The final production version was designed by many designers combined, which notably included Claude Lobo, Chris Clements, Chris Svensson, Marian Bowen, as well as Ian Callum. Ian Callum, had been a prominent design, changing the dated image for the likes of Aston Martin and Jaguar, which where owned by Ford at the time; he also worked on the design of the Ford Escort RS Cosworth and Ford RS200. Ford SVE Motorsport modified and reinforced the design of the chassis. With regards to the engines, the initial, key engine to the car is a 1.7 Sigma (Zetec-S) twin-cam, 16v I4 engine which had Variable Cam Timing. While this was the engine the car was shaped around, Yamaha where only set to produce a certain number each year, in which the demand for the Puma superseded. As a result Ford offered a smaller 1.4 16v I4 Sigma engine (replaced by a 1.6 16v I4 Sigma later). With producing the 1.7 VCT engine, Ford shipped out raw parts to the Yamaha Motor Company in Iwata, Shizuoka, Japan, such as a raw, un-bored 1.4 Sigma block, from Ford’s Sigma engine factory in Valencia, Spain, to ship them to Yamaha in Japan to manufacture into a 1.7 engine, and to modify and to produce other aspects of the engine, then to be shipped back to the Puma’s production line in Cologne, Germany.
The 1.7 featured Variable Cam Timing (VCT) and received upgrades such as elimination of cylinder liners- but a nikasil compound coating of the cylinder bore instead (to withstand higher temperatures and a lower coefficient of friction- while increasing the capacity from 1.4 to 1.7). Other upgrades to the engine design included a modified cylinder head and a unique inlet manifold to resonate a unique noise meant to resonate a sound that would resemble that of historic rally cars. It is also key to add that normal Sigma engines already had sintered rods, which seemed quite impressive as that would usually only be found in exotic car engines (for the time at least). The gearbox received calibration for short timing ratios, braking was improved (later cars had larger brakes added) and a stiffer suspension setup and a wider track- than the fiesta.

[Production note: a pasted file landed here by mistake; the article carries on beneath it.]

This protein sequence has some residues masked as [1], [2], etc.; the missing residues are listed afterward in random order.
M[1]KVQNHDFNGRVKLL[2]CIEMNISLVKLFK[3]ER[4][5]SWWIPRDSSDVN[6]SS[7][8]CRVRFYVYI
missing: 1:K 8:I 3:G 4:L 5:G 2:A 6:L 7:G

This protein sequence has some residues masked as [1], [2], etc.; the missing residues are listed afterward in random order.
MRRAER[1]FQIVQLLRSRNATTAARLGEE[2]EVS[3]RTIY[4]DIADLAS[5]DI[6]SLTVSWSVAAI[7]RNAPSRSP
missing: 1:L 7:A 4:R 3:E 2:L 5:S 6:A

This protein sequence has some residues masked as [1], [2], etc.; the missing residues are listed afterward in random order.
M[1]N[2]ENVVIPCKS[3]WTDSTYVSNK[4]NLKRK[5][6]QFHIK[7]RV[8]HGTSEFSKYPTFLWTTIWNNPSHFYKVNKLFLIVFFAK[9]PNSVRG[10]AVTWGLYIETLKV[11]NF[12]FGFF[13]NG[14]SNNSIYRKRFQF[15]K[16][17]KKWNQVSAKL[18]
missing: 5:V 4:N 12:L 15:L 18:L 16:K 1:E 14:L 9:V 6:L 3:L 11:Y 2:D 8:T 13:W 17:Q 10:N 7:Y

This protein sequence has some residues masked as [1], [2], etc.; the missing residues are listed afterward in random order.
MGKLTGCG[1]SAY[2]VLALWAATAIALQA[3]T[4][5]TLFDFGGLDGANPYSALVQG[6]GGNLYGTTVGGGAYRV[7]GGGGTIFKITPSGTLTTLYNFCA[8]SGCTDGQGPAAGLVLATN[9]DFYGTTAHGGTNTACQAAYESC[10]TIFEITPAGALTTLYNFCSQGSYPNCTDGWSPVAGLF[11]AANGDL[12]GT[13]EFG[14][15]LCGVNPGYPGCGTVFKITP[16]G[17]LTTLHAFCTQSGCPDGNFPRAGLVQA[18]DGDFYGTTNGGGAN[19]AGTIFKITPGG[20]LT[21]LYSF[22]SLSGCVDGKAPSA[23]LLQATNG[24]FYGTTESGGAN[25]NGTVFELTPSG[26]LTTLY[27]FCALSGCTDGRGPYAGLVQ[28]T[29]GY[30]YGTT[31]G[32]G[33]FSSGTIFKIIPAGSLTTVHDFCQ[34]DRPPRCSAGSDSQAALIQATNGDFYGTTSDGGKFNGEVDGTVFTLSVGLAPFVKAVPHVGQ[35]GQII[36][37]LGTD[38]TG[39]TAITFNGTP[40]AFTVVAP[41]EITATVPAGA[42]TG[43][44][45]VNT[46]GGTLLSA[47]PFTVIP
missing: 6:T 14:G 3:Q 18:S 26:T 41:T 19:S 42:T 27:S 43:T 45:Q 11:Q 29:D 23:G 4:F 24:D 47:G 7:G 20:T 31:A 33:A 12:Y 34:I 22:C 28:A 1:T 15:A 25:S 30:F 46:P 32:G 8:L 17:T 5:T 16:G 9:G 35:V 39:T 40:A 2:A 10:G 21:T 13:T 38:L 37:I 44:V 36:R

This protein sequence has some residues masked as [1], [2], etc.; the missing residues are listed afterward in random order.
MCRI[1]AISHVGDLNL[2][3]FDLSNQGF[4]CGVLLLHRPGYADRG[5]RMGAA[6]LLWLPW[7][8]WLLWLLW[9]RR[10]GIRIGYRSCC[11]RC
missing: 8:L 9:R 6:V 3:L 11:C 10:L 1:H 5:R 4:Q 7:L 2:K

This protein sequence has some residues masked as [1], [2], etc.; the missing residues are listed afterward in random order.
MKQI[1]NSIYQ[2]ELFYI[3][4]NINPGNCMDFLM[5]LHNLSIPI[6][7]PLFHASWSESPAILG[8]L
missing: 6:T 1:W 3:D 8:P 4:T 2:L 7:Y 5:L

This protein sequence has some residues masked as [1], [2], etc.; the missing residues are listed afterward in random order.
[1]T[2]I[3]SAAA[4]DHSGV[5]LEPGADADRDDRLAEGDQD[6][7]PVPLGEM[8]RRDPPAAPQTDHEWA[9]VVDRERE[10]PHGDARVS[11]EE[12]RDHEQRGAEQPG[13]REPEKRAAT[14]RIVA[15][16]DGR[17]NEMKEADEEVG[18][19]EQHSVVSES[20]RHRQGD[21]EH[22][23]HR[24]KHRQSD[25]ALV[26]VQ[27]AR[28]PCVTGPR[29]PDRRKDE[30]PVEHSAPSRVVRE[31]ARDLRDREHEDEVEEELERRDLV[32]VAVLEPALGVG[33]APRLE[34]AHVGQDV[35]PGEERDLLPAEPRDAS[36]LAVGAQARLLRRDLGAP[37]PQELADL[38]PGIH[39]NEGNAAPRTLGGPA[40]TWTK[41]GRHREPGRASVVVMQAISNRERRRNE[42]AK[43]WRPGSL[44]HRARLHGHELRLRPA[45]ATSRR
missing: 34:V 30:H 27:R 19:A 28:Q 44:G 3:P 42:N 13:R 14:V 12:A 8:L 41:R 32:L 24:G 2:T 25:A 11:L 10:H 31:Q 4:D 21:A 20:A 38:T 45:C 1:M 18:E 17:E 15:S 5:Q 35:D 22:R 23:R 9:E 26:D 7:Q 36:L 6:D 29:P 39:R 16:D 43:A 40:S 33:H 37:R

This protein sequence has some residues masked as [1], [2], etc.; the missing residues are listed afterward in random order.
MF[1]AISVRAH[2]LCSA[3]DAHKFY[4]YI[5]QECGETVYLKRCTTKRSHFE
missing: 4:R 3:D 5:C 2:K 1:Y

The 1.4 was even improved with a mild upgrade, with profiled cams, producing a subtle 90 BHP rather than the 80 BHP, which for then, gave a decent acceleration time, especially with regards to the fuel range and great handling it offered. While the 1.7 VCT only offered 125 BHP, it was all about handling with the Puma, and yet it still returned a good acceleration time of 8.6 seconds to clock 60 mph. Ford where really eager to pitch this as a driver’s car, even on the lower powered models. While the car was aimed at the Renault Megane Coupe and the Opel/Vauxhall Tigra, it was very much similar to the older 2nd Gen Honda CRX 16v & Si, and the Mazda MX3 V6, in which had similar performance, and more so, a similar design ethos and engineering philosophy. However the car was pitched with many other contemporary coupes of the time, such as the Fiat Coupe and Hyundai Coupe; it was similar proportions in size and performance with the Alfa Romeo 916 GTV 16v Twin-Spark.
The Puma was a sales success in Europe, which was the only market it was sold in. It was more successful than the Probe before it, and the Cougar which was launched a year after it. Even though the Puma was based off a ‘B-segment’ platform, the Fiesta, it was pitched as a Compact or ‘C-segment’ coupe also. However Ford viewed the Puma along with previous and future coupes in the same scope, with regards to segment, while also acknowledging it being based off a small car platform. While the Cougar was a larger ‘D-segment’ sized coupe, like the Capri and Probe, it was to eventually replace the ‘B-segment’ based Puma, after sitting above it in the car line-up. However the Puma outlived the Cougar for an important reason; it was designed with a market in mind. The previous Probe also had an identity issue, which led to poor sales- as it was designed solely for the American market, thus it didn’t compete well in Europe against European and Japanese competitors.
Ford acknowledged this and looked at smaller companies, like Mazda, who made the one car globally. The Cougar was flawed as Ford tried this approach- making one coupe for the American market, as well as the European market, which didn’t go well. American consumers would tend to want a car that is big in size and space, comfy, with a lot of tech, but for a cheap price- however Europeans would seek a car that is engineered better, built better, to be more refined and to have a focus on driving dynamics. Trying to be the best of both worlds, Ford made a coupe that wasn’t fully American, nor too European either. While being based off the early Mondeo, it handled well and had decent performance, but with no high performance models released, in 2.5 V6 format, with 170 BHP it didn’t have the punch to match the performance of most of it’s competitors; the handling was liked- but deemed soft in comparison to its rivals. It’s interior build quality was a mixed bag good and bad quality materials, making it suffer, especially as Ford Europe pitched it against premium coupes such as the BMW (E46) 3-Series Coupe.